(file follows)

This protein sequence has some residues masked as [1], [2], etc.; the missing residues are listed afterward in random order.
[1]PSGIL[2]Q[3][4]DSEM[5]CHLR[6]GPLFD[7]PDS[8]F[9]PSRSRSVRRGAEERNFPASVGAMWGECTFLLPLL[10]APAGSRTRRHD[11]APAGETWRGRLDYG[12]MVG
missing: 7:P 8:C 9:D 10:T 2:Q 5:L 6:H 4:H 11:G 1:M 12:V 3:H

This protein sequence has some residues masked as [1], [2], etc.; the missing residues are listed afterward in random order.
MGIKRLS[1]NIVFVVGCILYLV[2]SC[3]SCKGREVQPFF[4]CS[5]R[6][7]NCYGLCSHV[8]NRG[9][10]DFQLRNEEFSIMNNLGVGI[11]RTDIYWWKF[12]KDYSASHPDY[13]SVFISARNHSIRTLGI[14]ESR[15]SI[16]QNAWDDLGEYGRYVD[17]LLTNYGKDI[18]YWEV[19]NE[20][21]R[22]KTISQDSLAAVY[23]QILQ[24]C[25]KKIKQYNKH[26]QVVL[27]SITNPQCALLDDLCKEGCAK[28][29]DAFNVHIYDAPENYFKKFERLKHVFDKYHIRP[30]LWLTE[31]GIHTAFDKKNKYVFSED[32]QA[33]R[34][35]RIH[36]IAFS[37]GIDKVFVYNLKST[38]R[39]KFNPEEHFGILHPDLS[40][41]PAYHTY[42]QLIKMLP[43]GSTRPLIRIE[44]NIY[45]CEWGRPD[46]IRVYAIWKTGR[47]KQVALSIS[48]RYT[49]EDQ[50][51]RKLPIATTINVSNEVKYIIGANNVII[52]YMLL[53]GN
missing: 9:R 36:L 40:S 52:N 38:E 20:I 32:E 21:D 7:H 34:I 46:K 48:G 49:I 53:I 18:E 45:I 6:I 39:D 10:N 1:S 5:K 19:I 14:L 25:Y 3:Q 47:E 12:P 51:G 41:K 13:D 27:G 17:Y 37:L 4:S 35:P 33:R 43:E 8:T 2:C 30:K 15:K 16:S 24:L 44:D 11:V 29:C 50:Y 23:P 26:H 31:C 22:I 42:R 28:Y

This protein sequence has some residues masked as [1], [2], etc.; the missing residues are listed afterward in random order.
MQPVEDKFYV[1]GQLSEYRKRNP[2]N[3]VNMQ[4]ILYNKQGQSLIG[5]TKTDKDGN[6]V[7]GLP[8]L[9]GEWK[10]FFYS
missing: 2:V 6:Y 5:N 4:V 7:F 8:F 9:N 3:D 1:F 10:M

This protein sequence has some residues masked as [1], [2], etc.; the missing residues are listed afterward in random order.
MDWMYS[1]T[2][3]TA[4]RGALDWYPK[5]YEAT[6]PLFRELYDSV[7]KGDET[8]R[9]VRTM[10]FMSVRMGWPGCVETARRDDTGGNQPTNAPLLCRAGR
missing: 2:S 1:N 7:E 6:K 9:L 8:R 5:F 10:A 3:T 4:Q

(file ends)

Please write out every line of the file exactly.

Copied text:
This protein sequence has some residues masked as [1], [2], etc.; the missing residues are listed afterward in random order.
[1]PSGIL[2]Q[3][4]DSEM[5]CHLR[6]GPLFD[7]PDS[8]F[9]PSRSRSVRRGAEERNFPASVGAMWGECTFLLPLL[10]APAGSRTRRHD[11]APAGETWRGRLDYG[12]MVG
missing: 7:P 8:C 9:D 10:T 2:Q 5:L 6:H 4:H 11:G 1:M 12:V 3:H

This protein sequence has some residues masked as [1], [2], etc.; the missing residues are listed afterward in random order.
MGIKRLS[1]NIVFVVGCILYLV[2]SC[3]SCKGREVQPFF[4]CS[5]R[6][7]NCYGLCSHV[8]NRG[9][10]DFQLRNEEFSIMNNLGVGI[11]RTDIYWWKF[12]KDYSASHPDY[13]SVFISARNHSIRTLGI[14]ESR[15]SI[16]QNAWDDLGEYGRYVD[17]LLTNYGKDI[18]YWEV[19]NE[20][21]R[22]KTISQDSLAAVY[23]QILQ[24]C[25]KKIKQYNKH[26]QVVL[27]SITNPQCALLDDLCKEGCAK[28][29]DAFNVHIYDAPENYFKKFERLKHVFDKYHIRP[30]LWLTE[31]GIHTAFDKKNKYVFSED[32]QA[33]R[34][35]RIH[36]IAFS[37]GIDKVFVYNLKST[38]R[39]KFNPEEHFGILHPDLS[40][41]PAYHTY[42]QLIKMLP[43]GSTRPLIRIE[44]NIY[45]CEWGRPD[46]IRVYAIWKTGR[47]KQVALSIS[48]RYT[49]EDQ[50][51]RKLPIATTINVSNEVKYIIGANNVII[52]YMLL[53]GN
missing: 9:R 36:L 40:S 52:N 38:E 20:I 32:E 21:D 7:H 34:I 46:K 48:G 49:I 53:I 18:E 45:I 6:I 39:D 10:N 1:S 5:K 19:I 14:L 25:Y 3:Q 47:E 12:P 51:G 41:K 13:D 27:G 17:Y 37:L 4:S 35:P 33:R 43:E 8:T 2:C 30:K 15:K 16:S 24:L 44:D 11:V 29:C 50:Y 23:P 26:H 31:C 22:I 42:R 28:Y

This protein sequence has some residues masked as [1], [2], etc.; the missing residues are listed afterward in random order.
MQPVEDKFYV[1]GQLSEYRKRNP[2]N[3]VNMQ[4]ILYNKQGQSLIG[5]TKTDKDGN[6]V[7]GLP[8]L[9]GEWK[10]FFYS
missing: 2:V 6:Y 5:N 4:V 7:F 8:F 9:N 3:D 1:F 10:M

This protein sequence has some residues masked as [1], [2], etc.; the missing residues are listed afterward in random order.
MDWMYS[1]T[2][3]TA[4]RGALDWYPK[5]YEAT[6]PLFRELYDSV[7]KGDET[8]R[9]VRTM[10]FMSVRMGWPGCVETARRDDTGGNQPTNAPLLCRAGR
missing: 2:S 1:N 7:E 6:K 9:L 8:R 5:F 10:A 3:T 4:Q